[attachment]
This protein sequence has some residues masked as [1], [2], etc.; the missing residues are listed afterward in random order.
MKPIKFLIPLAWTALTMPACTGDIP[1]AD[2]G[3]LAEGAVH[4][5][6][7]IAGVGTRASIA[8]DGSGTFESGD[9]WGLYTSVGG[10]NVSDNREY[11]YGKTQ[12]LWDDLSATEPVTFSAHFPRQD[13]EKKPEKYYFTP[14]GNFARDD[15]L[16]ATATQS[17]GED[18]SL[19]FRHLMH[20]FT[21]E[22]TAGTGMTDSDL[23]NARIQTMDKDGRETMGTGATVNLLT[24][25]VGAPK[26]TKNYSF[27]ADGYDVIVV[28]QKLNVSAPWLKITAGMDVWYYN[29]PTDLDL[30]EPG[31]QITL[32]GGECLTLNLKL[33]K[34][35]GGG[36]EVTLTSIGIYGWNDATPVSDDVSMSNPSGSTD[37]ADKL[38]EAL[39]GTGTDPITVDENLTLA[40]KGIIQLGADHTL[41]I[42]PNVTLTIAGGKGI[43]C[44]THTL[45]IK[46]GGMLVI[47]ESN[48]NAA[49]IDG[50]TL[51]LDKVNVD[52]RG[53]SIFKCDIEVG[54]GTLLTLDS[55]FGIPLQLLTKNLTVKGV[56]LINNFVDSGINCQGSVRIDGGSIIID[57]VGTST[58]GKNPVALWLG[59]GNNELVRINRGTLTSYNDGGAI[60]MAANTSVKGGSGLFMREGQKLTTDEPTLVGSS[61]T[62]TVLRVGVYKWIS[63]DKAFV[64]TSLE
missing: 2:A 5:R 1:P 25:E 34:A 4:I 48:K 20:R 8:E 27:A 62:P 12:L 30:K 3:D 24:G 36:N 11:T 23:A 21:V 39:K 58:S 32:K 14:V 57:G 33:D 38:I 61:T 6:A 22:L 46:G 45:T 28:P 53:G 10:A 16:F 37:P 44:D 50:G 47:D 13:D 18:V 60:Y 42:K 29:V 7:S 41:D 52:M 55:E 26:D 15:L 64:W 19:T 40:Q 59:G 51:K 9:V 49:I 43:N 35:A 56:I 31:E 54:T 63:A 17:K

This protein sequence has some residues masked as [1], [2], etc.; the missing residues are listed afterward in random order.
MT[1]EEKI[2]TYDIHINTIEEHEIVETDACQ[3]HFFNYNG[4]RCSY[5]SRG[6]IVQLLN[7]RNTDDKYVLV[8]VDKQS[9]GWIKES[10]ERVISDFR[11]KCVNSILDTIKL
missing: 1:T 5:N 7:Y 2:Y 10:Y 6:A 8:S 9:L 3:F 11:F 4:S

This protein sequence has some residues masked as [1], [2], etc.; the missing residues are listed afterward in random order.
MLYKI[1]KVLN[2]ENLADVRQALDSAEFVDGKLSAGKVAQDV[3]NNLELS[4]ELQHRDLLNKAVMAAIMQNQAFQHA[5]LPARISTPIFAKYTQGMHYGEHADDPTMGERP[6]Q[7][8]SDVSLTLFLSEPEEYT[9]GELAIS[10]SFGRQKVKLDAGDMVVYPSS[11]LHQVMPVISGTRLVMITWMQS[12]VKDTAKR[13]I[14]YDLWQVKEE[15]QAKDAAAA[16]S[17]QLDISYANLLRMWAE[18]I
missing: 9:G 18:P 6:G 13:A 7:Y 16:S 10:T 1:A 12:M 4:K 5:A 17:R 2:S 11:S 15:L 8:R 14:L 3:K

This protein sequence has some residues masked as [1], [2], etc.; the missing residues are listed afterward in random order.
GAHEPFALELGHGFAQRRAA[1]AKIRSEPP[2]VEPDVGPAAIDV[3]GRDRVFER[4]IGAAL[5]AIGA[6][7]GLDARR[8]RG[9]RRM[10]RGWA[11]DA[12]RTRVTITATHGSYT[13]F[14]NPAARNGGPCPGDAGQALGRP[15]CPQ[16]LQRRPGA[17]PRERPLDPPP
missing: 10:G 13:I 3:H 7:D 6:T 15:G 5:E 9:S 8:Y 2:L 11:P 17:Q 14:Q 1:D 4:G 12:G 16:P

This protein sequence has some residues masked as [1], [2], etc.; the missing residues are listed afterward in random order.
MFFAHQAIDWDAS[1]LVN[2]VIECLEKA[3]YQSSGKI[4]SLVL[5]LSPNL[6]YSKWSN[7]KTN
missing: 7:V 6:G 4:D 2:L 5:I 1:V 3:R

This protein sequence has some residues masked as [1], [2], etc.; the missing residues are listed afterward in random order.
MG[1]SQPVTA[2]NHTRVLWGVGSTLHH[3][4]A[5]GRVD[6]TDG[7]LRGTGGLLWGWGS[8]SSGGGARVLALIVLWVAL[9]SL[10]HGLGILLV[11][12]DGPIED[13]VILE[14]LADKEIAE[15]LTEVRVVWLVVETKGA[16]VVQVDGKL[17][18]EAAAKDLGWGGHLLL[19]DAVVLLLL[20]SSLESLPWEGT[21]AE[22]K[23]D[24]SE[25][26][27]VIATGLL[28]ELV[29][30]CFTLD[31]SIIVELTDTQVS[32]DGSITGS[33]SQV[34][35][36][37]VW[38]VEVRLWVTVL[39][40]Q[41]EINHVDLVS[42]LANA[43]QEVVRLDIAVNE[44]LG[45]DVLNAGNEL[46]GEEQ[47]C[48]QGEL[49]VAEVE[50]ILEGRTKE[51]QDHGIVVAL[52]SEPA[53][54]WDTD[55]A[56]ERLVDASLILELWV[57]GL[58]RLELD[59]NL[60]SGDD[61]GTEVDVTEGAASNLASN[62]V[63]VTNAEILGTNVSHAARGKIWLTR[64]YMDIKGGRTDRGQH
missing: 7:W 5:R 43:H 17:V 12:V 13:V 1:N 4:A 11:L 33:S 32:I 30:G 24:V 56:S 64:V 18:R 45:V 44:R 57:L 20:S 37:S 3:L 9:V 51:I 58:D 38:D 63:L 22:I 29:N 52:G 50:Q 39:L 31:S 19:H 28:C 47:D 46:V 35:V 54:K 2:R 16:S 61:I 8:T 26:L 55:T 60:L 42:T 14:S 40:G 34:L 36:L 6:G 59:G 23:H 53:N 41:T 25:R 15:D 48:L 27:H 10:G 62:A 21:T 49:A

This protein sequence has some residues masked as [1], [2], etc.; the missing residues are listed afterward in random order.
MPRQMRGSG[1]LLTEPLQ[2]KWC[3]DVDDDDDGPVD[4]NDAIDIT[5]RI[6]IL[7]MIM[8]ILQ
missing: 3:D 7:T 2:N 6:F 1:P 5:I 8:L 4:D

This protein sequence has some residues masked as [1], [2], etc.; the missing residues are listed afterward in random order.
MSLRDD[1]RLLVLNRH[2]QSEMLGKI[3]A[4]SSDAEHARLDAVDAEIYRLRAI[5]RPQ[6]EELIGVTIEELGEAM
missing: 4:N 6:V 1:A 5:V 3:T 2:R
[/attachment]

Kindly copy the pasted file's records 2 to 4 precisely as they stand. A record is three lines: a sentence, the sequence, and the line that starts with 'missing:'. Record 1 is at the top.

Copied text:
This protein sequence has some residues masked as [1], [2], etc.; the missing residues are listed afterward in random order.
MT[1]EEKI[2]TYDIHINTIEEHEIVETDACQ[3]HFFNYNG[4]RCSY[5]SRG[6]IVQLLN[7]RNTDDKYVLV[8]VDKQS[9]GWIKES[10]ERVISDFR[11]KCVNSILDTIKL
missing: 1:T 5:N 7:Y 2:Y 10:Y 6:A 8:S 9:L 3:F 11:F 4:S

This protein sequence has some residues masked as [1], [2], etc.; the missing residues are listed afterward in random order.
MLYKI[1]KVLN[2]ENLADVRQALDSAEFVDGKLSAGKVAQDV[3]NNLELS[4]ELQHRDLLNKAVMAAIMQNQAFQHA[5]LPARISTPIFAKYTQGMHYGEHADDPTMGERP[6]Q[7][8]SDVSLTLFLSEPEEYT[9]GELAIS[10]SFGRQKVKLDAGDMVVYPSS[11]LHQVMPVISGTRLVMITWMQS[12]VKDTAKR[13]I[14]YDLWQVKEE[15]QAKDAAAA[16]S[17]QLDISYANLLRMWAE[18]I
missing: 9:G 18:P 6:G 13:A 7:Y 16:S 10:T 1:A 12:M 4:K 5:A 17:R 2:S 11:S 15:L 8:R 14:L 3:K

This protein sequence has some residues masked as [1], [2], etc.; the missing residues are listed afterward in random order.
GAHEPFALELGHGFAQRRAA[1]AKIRSEPP[2]VEPDVGPAAIDV[3]GRDRVFER[4]IGAAL[5]AIGA[6][7]GLDARR[8]RG[9]RRM[10]RGWA[11]DA[12]RTRVTITATHGSYT[13]F[14]NPAARNGGPCPGDAGQALGRP[15]CPQ[16]LQRRPGA[17]PRERPLDPPP
missing: 10:G 13:I 3:H 7:D 6:T 15:G 5:E 9:S 8:Y 2:L 11:P 17:Q 14:Q 1:D 4:G 12:G 16:P